Walking the lanes around Sampford Courtenay on a warm, sunny day in May, with wildflowers garlanding the hedges and birdsong in the air, an aura of peace and tranquility pervades, writes Dr Sue Andrew.

It is hard to imagine that the fields now occupied by ewes with their lambs, or filled with gently swaying wheat, were once the scene of a terrifying battle – the culmination of a rebellion in 1549 which pitched Devon men against foreign mercenaries and each other and resulted in the deaths of perhaps four thousand people or more. 

Sampford Courtenay is marking the 475th anniversary of the so-called Prayer Book Rebellion, also known as the Western Rising, in a series of events over the summer.

On the afternoon of Friday, June 7 in Sampford Courtenay Village Hall, The Devonshire Association has organised an event with two speakers focusing on the reasons for the rebellion and its eventual terrible outcome. 

Sampford Courtenay church and church house are key sites in the development of the conflict and I, Dr Sue Andrew, will be taking about their roles in the parish in the early sixteenth century, so before the radical changes to traditional religion which sparked the conflagration.

Although much altered since that time, by looking at hidden clues in these buildings, and survivals from elsewhere, it is possible to recreate a sense of how important both were to the wellbeing of the community. 

The other speaker is Professor Mark Stoyle who is the author of a recent highly-acclaimed book: A Murderous Midsummer: The Western Rising of 1549.

Mark will explain how thousands of ordinary people in Devon and Cornwall refused to accept the religious reforms of the Protestant boy king Edward VI.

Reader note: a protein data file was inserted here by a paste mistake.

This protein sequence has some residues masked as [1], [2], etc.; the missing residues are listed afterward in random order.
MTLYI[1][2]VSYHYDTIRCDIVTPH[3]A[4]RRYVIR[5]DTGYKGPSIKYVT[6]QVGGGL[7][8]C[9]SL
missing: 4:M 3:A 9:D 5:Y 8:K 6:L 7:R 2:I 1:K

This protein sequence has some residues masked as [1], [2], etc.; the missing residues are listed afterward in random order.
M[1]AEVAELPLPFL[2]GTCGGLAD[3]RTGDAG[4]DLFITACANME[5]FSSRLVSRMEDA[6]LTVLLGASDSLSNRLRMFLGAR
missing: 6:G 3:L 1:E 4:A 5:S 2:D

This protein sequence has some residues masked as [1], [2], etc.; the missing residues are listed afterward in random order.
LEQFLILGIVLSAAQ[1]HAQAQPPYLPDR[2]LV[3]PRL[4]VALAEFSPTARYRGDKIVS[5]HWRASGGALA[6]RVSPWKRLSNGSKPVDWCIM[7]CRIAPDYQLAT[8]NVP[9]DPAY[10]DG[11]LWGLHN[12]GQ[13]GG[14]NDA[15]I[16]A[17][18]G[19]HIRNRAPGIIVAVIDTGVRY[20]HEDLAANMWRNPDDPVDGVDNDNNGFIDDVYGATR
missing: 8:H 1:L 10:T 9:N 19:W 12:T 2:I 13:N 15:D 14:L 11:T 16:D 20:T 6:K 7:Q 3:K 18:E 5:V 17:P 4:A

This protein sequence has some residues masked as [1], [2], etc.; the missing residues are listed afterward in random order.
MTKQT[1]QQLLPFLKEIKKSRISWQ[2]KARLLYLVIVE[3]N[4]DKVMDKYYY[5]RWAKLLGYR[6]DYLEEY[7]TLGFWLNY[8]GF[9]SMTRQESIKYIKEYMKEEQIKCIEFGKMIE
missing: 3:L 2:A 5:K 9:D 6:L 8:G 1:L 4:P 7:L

He will draw on new evidence to explore both the causes of the rebellion and its main events. Mark will also consider the dreadful consequences which ensued when the protestors were eventually crushed by a powerful royal army.

He will argue that the rising was the most catastrophic event to occur in Devon and Cornwall between the Black Death and the Civil War. After the talks, the church and church house will be open for visitors, with refreshments available in the village square. 

There is no doubt that the rebellion was a defining and bloody moment in Devon’s history. On June 7, and later in the summer at a special church service on Sunday, August 18 in Sampford Courtenay church, the men and women whose lives were devastated in the fight for their faith and their communities will be remembered.

While it is difficult to imagine now that this beautiful part of Devon with its gently rolling pastoral landscape was ever the scene of such horror, the memory of those long and painful days in the summer of 1549 should never be forgotten.

For full details of all events of the commemoration of the Prayer Book Rebellion at Sampford Courtenay, see https://www.sampfordcourtenay-pc.gov.uk/node/802

There is also a Tudor Fete Day in the village on Saturday, June 8, a chance to dress up an enjoy specially brewed rebellion ale and cider.

The inside of Sampford Courtenay church, site of the Prayer Book Rebellion
The inside of Sampford Courtenay church, site of the Prayer Book Rebellion (Submitted)